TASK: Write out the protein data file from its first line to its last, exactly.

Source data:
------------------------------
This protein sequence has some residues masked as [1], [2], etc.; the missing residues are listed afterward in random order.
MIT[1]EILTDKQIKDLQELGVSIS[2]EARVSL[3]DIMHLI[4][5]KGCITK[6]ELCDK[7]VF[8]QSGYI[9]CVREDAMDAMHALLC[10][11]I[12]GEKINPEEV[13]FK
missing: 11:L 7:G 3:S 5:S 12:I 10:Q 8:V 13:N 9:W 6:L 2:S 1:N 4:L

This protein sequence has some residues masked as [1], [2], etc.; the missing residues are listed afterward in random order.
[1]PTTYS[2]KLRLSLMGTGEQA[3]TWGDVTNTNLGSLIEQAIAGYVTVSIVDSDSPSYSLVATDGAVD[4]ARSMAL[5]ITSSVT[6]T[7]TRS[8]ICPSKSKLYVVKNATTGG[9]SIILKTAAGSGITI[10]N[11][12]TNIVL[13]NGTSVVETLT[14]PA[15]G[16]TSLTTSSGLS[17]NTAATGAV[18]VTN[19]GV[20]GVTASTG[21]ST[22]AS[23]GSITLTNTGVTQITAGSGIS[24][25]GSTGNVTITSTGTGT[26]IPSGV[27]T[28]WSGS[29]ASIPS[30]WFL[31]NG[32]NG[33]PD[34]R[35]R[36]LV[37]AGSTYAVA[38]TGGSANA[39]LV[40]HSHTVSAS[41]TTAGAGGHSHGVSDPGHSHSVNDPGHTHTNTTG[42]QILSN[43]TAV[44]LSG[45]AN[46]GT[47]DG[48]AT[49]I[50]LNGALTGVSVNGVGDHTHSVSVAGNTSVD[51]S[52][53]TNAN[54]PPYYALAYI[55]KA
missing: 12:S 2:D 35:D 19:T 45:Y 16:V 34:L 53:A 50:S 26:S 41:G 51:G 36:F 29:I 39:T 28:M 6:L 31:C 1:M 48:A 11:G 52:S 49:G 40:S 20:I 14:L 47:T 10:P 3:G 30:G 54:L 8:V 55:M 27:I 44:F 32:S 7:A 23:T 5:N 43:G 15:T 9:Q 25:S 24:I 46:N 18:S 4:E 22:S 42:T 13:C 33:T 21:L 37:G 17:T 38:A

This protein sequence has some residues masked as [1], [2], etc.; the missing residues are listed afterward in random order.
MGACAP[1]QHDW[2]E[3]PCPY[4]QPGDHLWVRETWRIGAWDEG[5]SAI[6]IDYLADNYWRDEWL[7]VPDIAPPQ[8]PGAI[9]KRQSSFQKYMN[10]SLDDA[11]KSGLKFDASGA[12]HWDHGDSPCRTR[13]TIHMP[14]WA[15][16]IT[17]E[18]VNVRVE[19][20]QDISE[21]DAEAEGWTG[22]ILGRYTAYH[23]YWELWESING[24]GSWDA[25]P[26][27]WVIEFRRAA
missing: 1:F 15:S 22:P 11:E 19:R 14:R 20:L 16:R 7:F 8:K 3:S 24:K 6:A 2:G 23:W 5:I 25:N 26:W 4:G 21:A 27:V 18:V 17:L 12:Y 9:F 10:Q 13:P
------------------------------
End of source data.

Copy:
This protein sequence has some residues masked as [1], [2], etc.; the missing residues are listed afterward in random order.
MIT[1]EILTDKQIKDLQELGVSIS[2]EARVSL[3]DIMHLI[4][5]KGCITK[6]ELCDK[7]VF[8]QSGYI[9]CVREDAMDAMHALLC[10][11]I[12]GEKINPEEV[13]FK
missing: 11:L 7:G 3:S 5:S 12:I 10:Q 8:V 13:N 9:W 6:L 2:S 1:N 4:L

This protein sequence has some residues masked as [1], [2], etc.; the missing residues are listed afterward in random order.
[1]PTTYS[2]KLRLSLMGTGEQA[3]TWGDVTNTNLGSLIEQAIAGYVTVSIVDSDSPSYSLVATDGAVD[4]ARSMAL[5]ITSSVT[6]T[7]TRS[8]ICPSKSKLYVVKNATTGG[9]SIILKTAAGSGITI[10]N[11][12]TNIVL[13]NGTSVVETLT[14]PA[15]G[16]TSLTTSSGLS[17]NTAATGAV[18]VTN[19]GV[20]GVTASTG[21]ST[22]AS[23]GSITLTNTGVTQITAGSGIS[24][25]GSTGNVTITSTGTGT[26]IPSGV[27]T[28]WSGS[29]ASIPS[30]WFL[31]NG[32]NG[33]PD[34]R[35]R[36]LV[37]AGSTYAVA[38]TGGSANA[39]LV[40]HSHTVSAS[41]TTAGAGGHSHGVSDPGHSHSVNDPGHTHTNTTG[42]QILSN[43]TAV[44]LSG[45]AN[46]GT[47]DG[48]AT[49]I[50]LNGALTGVSVNGVGDHTHSVSVAGNTSVD[51]S[52][53]TNAN[54]PPYYALAYI[55]KA
missing: 12:S 2:D 35:D 19:T 45:Y 16:V 34:L 53:A 50:S 26:S 41:G 51:G 36:F 29:I 39:T 28:M 6:L 31:C 1:M 48:A 11:G 52:S 49:G 40:S 20:I 14:L 47:T 10:P 3:G 30:G 54:L 8:V 55:M 27:I 44:F 32:S 7:A 23:T 5:N 43:G 15:T 9:Q 25:S 24:I 46:N 18:S 4:E 22:S 42:T 13:C 33:T 21:L 37:G 17:T 38:A

This protein sequence has some residues masked as [1], [2], etc.; the missing residues are listed afterward in random order.
MGACAP[1]QHDW[2]E[3]PCPY[4]QPGDHLWVRETWRIGAWDEG[5]SAI[6]IDYLADNYWRDEWL[7]VPDIAPPQ[8]PGAI[9]KRQSSFQKYMN[10]SLDDA[11]KSGLKFDASGA[12]HWDHGDSPCRTR[13]TIHMP[14]WA[15][16]IT[17]E[18]VNVRVE[19][20]QDISE[21]DAEAEGWTG[22]ILGRYTAYH[23]YWELWESING[24]GSWDA[25]P[26][27]WVIEFRRAA
missing: 1:F 15:S 22:P 11:E 19:R 14:R 20:L 16:R 7:F 8:K 3:S 24:K 6:A 2:G 23:W 5:I 25:N 26:W 4:G 21:A 27:V 18:V 17:L 12:Y 9:F 10:Q 13:P